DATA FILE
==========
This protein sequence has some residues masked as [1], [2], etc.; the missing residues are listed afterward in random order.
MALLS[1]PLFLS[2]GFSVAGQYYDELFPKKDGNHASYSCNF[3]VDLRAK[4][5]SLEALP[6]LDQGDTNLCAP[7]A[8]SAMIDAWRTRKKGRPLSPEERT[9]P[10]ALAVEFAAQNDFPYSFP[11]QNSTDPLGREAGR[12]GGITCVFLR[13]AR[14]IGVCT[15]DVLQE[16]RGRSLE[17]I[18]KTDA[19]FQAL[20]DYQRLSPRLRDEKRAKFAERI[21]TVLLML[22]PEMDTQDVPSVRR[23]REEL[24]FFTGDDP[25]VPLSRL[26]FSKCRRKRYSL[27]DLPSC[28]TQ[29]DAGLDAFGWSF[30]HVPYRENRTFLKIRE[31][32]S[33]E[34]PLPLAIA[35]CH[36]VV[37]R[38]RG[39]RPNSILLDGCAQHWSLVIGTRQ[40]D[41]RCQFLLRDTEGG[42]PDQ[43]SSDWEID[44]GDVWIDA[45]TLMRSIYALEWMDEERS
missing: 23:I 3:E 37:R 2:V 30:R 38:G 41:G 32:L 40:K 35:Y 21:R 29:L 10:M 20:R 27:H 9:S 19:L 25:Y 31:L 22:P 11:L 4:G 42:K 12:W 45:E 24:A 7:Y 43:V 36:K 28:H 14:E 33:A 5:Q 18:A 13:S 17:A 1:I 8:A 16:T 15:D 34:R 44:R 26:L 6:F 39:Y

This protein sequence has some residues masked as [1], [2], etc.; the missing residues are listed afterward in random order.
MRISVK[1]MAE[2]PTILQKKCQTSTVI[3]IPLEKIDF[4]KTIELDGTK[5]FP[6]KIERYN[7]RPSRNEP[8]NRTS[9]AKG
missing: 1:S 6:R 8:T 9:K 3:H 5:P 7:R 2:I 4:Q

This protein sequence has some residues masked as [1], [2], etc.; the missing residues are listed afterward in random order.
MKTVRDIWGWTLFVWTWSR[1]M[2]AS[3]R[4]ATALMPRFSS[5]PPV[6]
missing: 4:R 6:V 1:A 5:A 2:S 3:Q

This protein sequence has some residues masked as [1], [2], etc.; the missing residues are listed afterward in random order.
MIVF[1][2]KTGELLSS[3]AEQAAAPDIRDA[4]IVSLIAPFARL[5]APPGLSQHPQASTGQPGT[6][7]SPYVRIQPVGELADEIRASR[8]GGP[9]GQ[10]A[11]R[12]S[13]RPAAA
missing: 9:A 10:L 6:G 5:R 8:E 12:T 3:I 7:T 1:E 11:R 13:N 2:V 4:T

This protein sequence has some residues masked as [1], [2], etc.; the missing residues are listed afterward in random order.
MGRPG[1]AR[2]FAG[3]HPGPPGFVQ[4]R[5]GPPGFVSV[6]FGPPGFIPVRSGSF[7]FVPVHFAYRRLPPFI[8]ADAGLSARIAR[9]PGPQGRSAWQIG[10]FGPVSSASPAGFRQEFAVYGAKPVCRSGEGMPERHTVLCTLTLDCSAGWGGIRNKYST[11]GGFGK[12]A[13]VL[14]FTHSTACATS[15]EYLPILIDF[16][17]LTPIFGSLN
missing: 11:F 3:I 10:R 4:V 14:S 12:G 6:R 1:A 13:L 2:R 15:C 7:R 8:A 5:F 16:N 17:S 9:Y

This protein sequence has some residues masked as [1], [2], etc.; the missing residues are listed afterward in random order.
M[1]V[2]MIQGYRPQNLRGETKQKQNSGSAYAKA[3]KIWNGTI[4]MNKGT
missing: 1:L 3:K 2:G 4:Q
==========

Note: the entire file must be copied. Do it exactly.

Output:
This protein sequence has some residues masked as [1], [2], etc.; the missing residues are listed afterward in random order.
MALLS[1]PLFLS[2]GFSVAGQYYDELFPKKDGNHASYSCNF[3]VDLRAK[4][5]SLEALP[6]LDQGDTNLCAP[7]A[8]SAMIDAWRTRKKGRPLSPEERT[9]P[10]ALAVEFAAQNDFPYSFP[11]QNSTDPLGREAGR[12]GGITCVFLR[13]AR[14]IGVCT[15]DVLQE[16]RGRSLE[17]I[18]KTDA[19]FQAL[20]DYQRLSPRLRDEKRAKFAERI[21]TVLLML[22]PEMDTQDVPSVRR[23]REEL[24]FFTGDDP[25]VPLSRL[26]FSKCRRKRYSL[27]DLPSC[28]TQ[29]DAGLDAFGWSF[30]HVPYRENRTFLKIRE[31][32]S[33]E[34]PLPLAIA[35]CH[36]VV[37]R[38]RG[39]RPNSILLDGCAQHWSLVIGTRQ[40]D[41]RCQFLLRDTEGG[42]PDQ[43]SSDWEID[44]GDVWIDA[45]TLMRSIYALEWMDEERS
missing: 23:I 3:E 37:R 2:V 30:R 38:G 41:G 32:L 40:K 35:Y 21:R 29:L 10:M 20:R 27:H 9:S 19:L 25:Y 31:L 22:P 11:L 4:G 42:K 12:W 45:E 24:A 7:Y 43:V 36:K 28:H 14:E 33:A 5:Q 18:A 13:S 17:A 1:I 8:A 16:T 15:D 34:R 44:R 26:L 6:F 39:Y

This protein sequence has some residues masked as [1], [2], etc.; the missing residues are listed afterward in random order.
MRISVK[1]MAE[2]PTILQKKCQTSTVI[3]IPLEKIDF[4]KTIELDGTK[5]FP[6]KIERYN[7]RPSRNEP[8]NRTS[9]AKG
missing: 1:S 6:R 8:T 9:K 3:H 5:P 7:R 2:I 4:Q

This protein sequence has some residues masked as [1], [2], etc.; the missing residues are listed afterward in random order.
MKTVRDIWGWTLFVWTWSR[1]M[2]AS[3]R[4]ATALMPRFSS[5]PPV[6]
missing: 4:R 6:V 1:A 5:A 2:S 3:Q

This protein sequence has some residues masked as [1], [2], etc.; the missing residues are listed afterward in random order.
MIVF[1][2]KTGELLSS[3]AEQAAAPDIRDA[4]IVSLIAPFARL[5]APPGLSQHPQASTGQPGT[6][7]SPYVRIQPVGELADEIRASR[8]GGP[9]GQ[10]A[11]R[12]S[13]RPAAA
missing: 9:A 10:L 6:G 5:R 8:E 12:T 3:I 7:T 1:E 11:R 13:N 2:V 4:T

This protein sequence has some residues masked as [1], [2], etc.; the missing residues are listed afterward in random order.
MGRPG[1]AR[2]FAG[3]HPGPPGFVQ[4]R[5]GPPGFVSV[6]FGPPGFIPVRSGSF[7]FVPVHFAYRRLPPFI[8]ADAGLSARIAR[9]PGPQGRSAWQIG[10]FGPVSSASPAGFRQEFAVYGAKPVCRSGEGMPERHTVLCTLTLDCSAGWGGIRNKYST[11]GGFGK[12]A[13]VL[14]FTHSTACATS[15]EYLPILIDF[16][17]LTPIFGSLN
missing: 11:F 3:I 10:R 4:V 14:S 12:G 6:R 1:A 13:L 2:R 15:C 7:R 8:A 5:F 16:N 17:S 9:Y

This protein sequence has some residues masked as [1], [2], etc.; the missing residues are listed afterward in random order.
M[1]V[2]MIQGYRPQNLRGETKQKQNSGSAYAKA[3]KIWNGTI[4]MNKGT
missing: 1:L 3:K 2:G 4:Q